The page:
Duquesne on track for Act 47 recovery
An updated draft of Duquesne's Act 47 plan indicates the city may be relieved of its financially distressed status within the next five years.
Duquesne, which filed for municipal bankruptcy in 1993, has made progress over the past two decades to increase its revenues and curtail its expenditures. By continuing that effort and crossing their fingers for a favorable economy, city officials believe an end is in sight.
During a public hearing to review a draft of the city's 2014-17 financial recovery plan on Wednesday, Act 47 coordinator Jonathan Ingram of the Ohio-based Novak Consulting Group said there is potential for a bright future.
“The city of Duquesne may be in a position to move out of the Act 47 program over the next five years,” his report indicated. “However, there are a number of critical initiatives that must be accomplished before that can happen.”
The city is on track to wind down its recovery program, but Ingram said finalizing the process is contingent upon the cooperation of many internal and external factors — and “even a little luck.”
He set the scene by presenting external conditions that city officials cannot control: moderate increases in health care costs, economic improvement in Mon Valley communities, development of the RIDC Riverplace City Center of Duquesne, earned income tax revenues, and achievements within Duquesne City School District.
He recommended that Mayor Phil Krivacek and council should consider no increases in full-time staff unless they can be supported entirely by new revenue sources, increasing wages and salaries within the rate of inflation, keeping departmental expenditures within budget, boosting collection rates for fees and taxes to 90 percent by 2015, and eliminating the discrepancy between wholesale water costs and collected water fees.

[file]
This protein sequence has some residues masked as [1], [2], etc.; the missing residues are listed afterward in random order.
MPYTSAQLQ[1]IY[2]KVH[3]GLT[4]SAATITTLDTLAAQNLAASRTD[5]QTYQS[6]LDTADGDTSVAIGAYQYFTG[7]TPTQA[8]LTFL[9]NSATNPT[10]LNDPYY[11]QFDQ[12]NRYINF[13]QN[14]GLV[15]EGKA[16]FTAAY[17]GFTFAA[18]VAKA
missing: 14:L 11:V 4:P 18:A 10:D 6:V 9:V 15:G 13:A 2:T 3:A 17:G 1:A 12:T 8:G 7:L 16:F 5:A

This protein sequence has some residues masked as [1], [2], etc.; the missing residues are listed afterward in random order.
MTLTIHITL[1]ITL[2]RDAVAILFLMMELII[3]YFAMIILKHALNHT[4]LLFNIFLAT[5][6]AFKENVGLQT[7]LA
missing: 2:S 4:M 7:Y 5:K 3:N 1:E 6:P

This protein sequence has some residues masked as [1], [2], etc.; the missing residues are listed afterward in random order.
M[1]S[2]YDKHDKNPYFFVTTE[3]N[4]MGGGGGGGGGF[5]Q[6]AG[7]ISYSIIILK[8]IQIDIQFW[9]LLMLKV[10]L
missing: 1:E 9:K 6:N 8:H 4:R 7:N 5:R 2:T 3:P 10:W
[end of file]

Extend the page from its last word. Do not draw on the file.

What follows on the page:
“You all have done a very good job of trying to keep your expenditures within your revenues,” Ingram told council. “But you do want to maximize the amount of revenue you can bring in.”
Many of the goals for financial recovery are spread over the updated plan's four years, but Ingram said the issue of water discrepancies should be handled immediately.
“The general fund actually supports the water fund, because the amount of water you purchase ... is greater than the amount of water you bill for,” Ingram said, revisiting an issue that city officials have discussed many times.
Within the first quarter of 2014, he hopes to find funding to study the city's water lines and to test meters.
Krivacek asked if funding will be available to complete whatever improvements are identified by the study.
“We know we need new water lines in this city,” he said. “There are too many little leaks around town, and these lines are 100 years old.”
In recent years, the city was offered a low-interest loan to replace water lines, but officials turned it down because the city did not have enough revenue to support 20 years of repayment.
This time around, Krivacek said, the city will push for grant money rather than a loan. Ingram confirmed that the city's Act 47 status has weight when seeking state funds to fill recommendations that are directly related to its financial recovery plan.
The mayor asked for Ingram's support as the city powers through its last few years of financial recovery.
“I think you have a good staff, and a lot of the future indicators are good,” Ingram said. “But I think there are some things we can do to push the ball forward.”
Council expected to adopt the plan's amendment in February. Krivacek said city officials will stick to as many of its recommendations as possible in order to move efficiently toward recovery as they hope for economic improvement in the region.
“It's not just us,” Krivacek said. “Everyone along the (Monongahela) river is having problems, and I don't know why people are afraid of Act 47. They don't understand how it works. It's not a stigma on you. Act 47 has kept us afloat for many years.”
Jennifer R. Vertullo is a staff writer for Trib Total Media. She can be reached at 412-664-9161 ext. 1956, or firstname.lastname@example.org.
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